This 32-Year-Old Made $120,000 Selling T-shirts Online — Enough to Buy His First Home
Three years ago, Glen Zubia was stuck under a mountain of student loan debt, living with his parents and struggling to scrape together car payments.
Now, the 32-year-old has his own four-bedroom house in El Paso, Texas. He pulls in thousands of dollars a month from a creatively fulfilling gig where he sets his own schedule and doesn't have to worry about overhead. He even co-hosts a weekly podcast where he tells listeners all about how he turned his finances around.
The secret to his success? T-shirts.
Zubia is a master of passive income through print on demand, a system in which designers link up with sites like Amazon, Teespring and Redbubble to sell shirts and other items. Companies handle the production and customer service while paying out royalties, meaning people like Zubia can earn big without much investment or upkeep.
"It's almost unfair, when you look at people creating T-shirts the old-school way, to have that access all digitally. It's getting so much easier to make money online," Zubia says. "If you put in work, you're going to see the results."
Here's how he did it.
'I've Gotta Go All In'
Zubia is no stranger to making money off of the internet. While he was in college, he sold custom action figures on eBay; while trying to pay off credit cards, he tried writing books through Kindle Direct Publishing.
And then he found Merch by Amazon in 2015.
The print-on-demand program attracted him because it was new and came with a lot of guaranteed traffic: "My instant thought was just how many millions of people are shopping on Amazon," he says. "It sounded too good to be true."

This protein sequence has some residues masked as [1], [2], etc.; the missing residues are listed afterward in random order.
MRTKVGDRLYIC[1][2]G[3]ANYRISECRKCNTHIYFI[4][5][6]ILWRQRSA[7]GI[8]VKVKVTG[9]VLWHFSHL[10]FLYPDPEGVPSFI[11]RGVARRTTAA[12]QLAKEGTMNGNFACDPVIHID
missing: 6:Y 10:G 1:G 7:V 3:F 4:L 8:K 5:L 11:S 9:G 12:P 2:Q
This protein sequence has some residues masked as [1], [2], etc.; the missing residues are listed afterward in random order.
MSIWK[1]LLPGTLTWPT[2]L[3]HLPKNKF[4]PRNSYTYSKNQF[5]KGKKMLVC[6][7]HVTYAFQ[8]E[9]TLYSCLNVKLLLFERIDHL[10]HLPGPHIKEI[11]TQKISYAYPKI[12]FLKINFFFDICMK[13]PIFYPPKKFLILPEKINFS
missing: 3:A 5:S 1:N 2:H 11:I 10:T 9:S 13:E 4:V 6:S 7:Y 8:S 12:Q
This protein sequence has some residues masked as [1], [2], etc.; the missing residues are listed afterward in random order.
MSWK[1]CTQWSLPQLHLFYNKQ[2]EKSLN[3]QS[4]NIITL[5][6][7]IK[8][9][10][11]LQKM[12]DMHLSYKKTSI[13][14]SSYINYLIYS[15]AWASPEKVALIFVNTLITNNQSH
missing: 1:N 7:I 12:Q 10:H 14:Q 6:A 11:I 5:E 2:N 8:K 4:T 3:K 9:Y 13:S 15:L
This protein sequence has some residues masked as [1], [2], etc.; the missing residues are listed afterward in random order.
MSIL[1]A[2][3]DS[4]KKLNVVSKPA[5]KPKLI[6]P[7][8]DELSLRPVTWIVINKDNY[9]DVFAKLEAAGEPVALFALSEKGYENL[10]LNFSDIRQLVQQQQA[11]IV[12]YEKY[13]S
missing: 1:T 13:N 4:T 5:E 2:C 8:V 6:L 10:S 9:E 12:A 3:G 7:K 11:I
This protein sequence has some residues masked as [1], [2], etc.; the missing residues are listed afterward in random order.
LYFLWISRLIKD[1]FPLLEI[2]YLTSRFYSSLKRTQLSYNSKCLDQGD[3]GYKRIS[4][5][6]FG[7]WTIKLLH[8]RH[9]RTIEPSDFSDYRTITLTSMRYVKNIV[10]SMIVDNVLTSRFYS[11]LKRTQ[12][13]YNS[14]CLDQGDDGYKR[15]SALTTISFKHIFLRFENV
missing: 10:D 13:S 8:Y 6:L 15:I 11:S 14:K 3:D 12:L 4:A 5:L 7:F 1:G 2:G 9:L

He didn't see immediate returns; in fact, over the first three months, he made nothing. But in his fourth month, he got a check. It was $107, but it was enough to keep him him going.
"I was like, 'OK, it's getting somewhere,'" he says. "In six months, my next biggest check was $1,300. [I thought,] 'I've gotta go all in.'"
Idea, Design, Upload
So he did.
For eight months, Zubia spent his nights swigging coffee, listening to heavy metal music and making T-shirts in the office of his parents' house. He used Adobe Illustrator on his iMac to crank out a catalogue of 2,800 designs — a process that involved seemingly endless brainstorming, researching, designing and saving.
"Idea, design, upload. Idea, design, upload," he says. "I knew I had to put in work for it. No way would it happen if I were messing around."
In his spare time, Zubia would go to JC Penney, Kohl's and Walmart to take note of the silly slogans on shirts people were purchasing. He'd head home and check to make he wasn't infringing upon any trademarks. Some of his best-sellers were themed around birthdays and locations, with mottos like "Born in Chicago" or "Awesome Since 1978."
When the cash started coming in, he put it aside. Eventually, Zubia had saved $120,000 — enough to move out and into his own new home.
Working for Himself
These days, Zubia is focusing on his eBay presence, Merch Minds podcast with friend Yong Jae Chong, and YouTube channel HustlerHacks. He hasn't touched his stockpile of designs in a while, but he's still reaping the rewards. Last week, he sold 125 products and got $366.12 in royalties.
That's the beauty of passive income: It doesn't require constant attention to be profitable.
In Zubia's case, he also likes that he doesn't need a storefront in order to reach customers. Plus, he gets to set his own hours.
"You have a different type of feeling when you're working til 1, 2 in the morning for yourself than having a set salary and knowing no matter how hard you work, you're going to make the same amount," he adds.
Zubia's next goal is to figure out how to scale up or outsource parts of his ecommerce business so he can grow. He admits his passive income pursuits often aren't always entirely passive, but they're working for him — and he wants to keep it that way.
"The print-on-demand industry... it's the now, and it's the future, and I don't think a lot of people necessarily know about it," Zubia says. "Having Amazon in control of these products means it's only going to get bigger and bigger from here."